A very warm welcome from all the board members and staff of the KSPCA to Dr. Diana Onyango who, from 9th August 2017, has taken over from long-serving Jean Gilchrist as Executive Officer at the helm of our organisation.

Dr. Onyango holds a Bachelor of Veterinary Medicine degree from the University of Nairobi and a Master’s degree in Veterinary Epidemiology and Public Health from The University of London, Royal Veterinary College. She is a registered veterinary doctor with over thirteen years’ experience in the veterinary sector and has worked in private veterinary practice, veterinary pharmaceuticals industry and with humanitarian organizations.

Diana has extensive experience in managing donor contracts as well as projects development and execution gained from her time at Vétérinaires Sans Frontières Suisse (VSF-Suisse) and European Committee for Training in Agriculture (CEFA). She has also conducted research studies and evaluations for local and international NGOs in East Africa.

Diana is a mother to a seven year old daughter and of course loves animals.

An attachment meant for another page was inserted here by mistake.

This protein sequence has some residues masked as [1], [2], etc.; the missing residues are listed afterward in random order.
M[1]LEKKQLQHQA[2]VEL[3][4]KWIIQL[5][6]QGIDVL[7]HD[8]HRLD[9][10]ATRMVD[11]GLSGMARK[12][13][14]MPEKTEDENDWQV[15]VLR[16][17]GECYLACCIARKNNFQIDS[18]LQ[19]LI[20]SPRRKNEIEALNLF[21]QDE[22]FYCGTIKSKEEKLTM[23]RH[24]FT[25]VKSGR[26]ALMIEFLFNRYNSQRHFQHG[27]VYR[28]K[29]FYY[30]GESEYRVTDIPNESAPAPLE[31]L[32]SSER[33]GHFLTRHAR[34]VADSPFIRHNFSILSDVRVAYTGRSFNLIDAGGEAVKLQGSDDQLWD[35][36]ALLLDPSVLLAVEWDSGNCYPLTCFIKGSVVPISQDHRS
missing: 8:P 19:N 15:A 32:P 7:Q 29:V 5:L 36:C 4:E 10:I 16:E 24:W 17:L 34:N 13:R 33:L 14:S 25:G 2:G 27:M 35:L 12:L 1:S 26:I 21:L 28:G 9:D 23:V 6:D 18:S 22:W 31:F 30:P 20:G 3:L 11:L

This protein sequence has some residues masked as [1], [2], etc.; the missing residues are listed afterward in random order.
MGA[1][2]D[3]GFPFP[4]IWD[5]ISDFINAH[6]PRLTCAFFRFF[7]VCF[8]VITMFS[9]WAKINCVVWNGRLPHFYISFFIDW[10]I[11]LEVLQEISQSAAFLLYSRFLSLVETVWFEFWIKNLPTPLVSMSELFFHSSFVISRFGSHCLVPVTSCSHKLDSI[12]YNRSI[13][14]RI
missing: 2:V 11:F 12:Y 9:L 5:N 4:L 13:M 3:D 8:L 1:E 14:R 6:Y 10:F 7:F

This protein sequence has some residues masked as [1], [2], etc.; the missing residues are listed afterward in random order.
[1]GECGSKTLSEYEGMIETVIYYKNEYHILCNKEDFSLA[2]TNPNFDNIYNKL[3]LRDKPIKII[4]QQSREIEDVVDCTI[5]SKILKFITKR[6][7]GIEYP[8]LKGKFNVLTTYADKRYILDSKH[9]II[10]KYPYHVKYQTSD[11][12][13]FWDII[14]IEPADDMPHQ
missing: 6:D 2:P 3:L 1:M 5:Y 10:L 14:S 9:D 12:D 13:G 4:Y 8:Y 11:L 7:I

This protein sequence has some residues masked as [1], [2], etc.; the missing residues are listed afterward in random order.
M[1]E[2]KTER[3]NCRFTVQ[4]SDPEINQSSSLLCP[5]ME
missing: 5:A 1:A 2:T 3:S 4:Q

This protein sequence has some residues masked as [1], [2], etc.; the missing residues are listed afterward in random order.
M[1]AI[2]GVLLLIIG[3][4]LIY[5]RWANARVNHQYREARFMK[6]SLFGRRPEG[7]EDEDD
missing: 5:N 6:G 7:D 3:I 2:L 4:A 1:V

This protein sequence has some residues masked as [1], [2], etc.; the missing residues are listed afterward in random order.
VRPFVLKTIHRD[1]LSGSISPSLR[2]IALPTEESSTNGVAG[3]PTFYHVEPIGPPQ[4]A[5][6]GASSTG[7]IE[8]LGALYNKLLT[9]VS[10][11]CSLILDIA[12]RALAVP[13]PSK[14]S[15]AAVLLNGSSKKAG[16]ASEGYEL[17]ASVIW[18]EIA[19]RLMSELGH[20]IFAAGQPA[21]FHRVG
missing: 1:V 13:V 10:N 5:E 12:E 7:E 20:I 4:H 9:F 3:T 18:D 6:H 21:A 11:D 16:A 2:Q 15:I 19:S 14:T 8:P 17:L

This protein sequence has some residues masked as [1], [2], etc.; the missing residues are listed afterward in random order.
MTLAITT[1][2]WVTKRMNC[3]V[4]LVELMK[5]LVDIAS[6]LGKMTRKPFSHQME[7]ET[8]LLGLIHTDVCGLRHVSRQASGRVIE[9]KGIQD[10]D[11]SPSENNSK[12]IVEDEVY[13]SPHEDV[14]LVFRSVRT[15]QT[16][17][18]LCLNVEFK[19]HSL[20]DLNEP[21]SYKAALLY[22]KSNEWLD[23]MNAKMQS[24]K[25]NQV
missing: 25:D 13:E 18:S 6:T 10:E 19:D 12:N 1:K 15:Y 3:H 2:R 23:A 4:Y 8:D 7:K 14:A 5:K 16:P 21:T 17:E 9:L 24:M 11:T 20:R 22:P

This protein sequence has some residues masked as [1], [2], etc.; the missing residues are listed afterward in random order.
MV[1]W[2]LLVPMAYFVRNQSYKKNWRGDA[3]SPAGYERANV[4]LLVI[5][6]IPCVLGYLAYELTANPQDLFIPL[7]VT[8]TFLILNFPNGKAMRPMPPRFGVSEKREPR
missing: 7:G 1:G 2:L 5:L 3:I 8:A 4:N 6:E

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Tyson is a four year old Rottweiler. His days have been spent in a shed, let out at night when the humans were in their house. So he has had very little human contact. The landlord of the property asked Tyson’s owner to find another place to stay, so the KSPCA came to take Tyson away. He was very wary of the people who came to take him as he was very timid and lacked confidence, which is what happens when dogs spend their time locked up. After much patient coaxing he was put in a van and taken to the KSPCA shelter.

With attention and TLC after one week he has gone to his new owner as arranged with the old owner. He is a changed dog, much more confident and will spend a lot of his time with his new owner.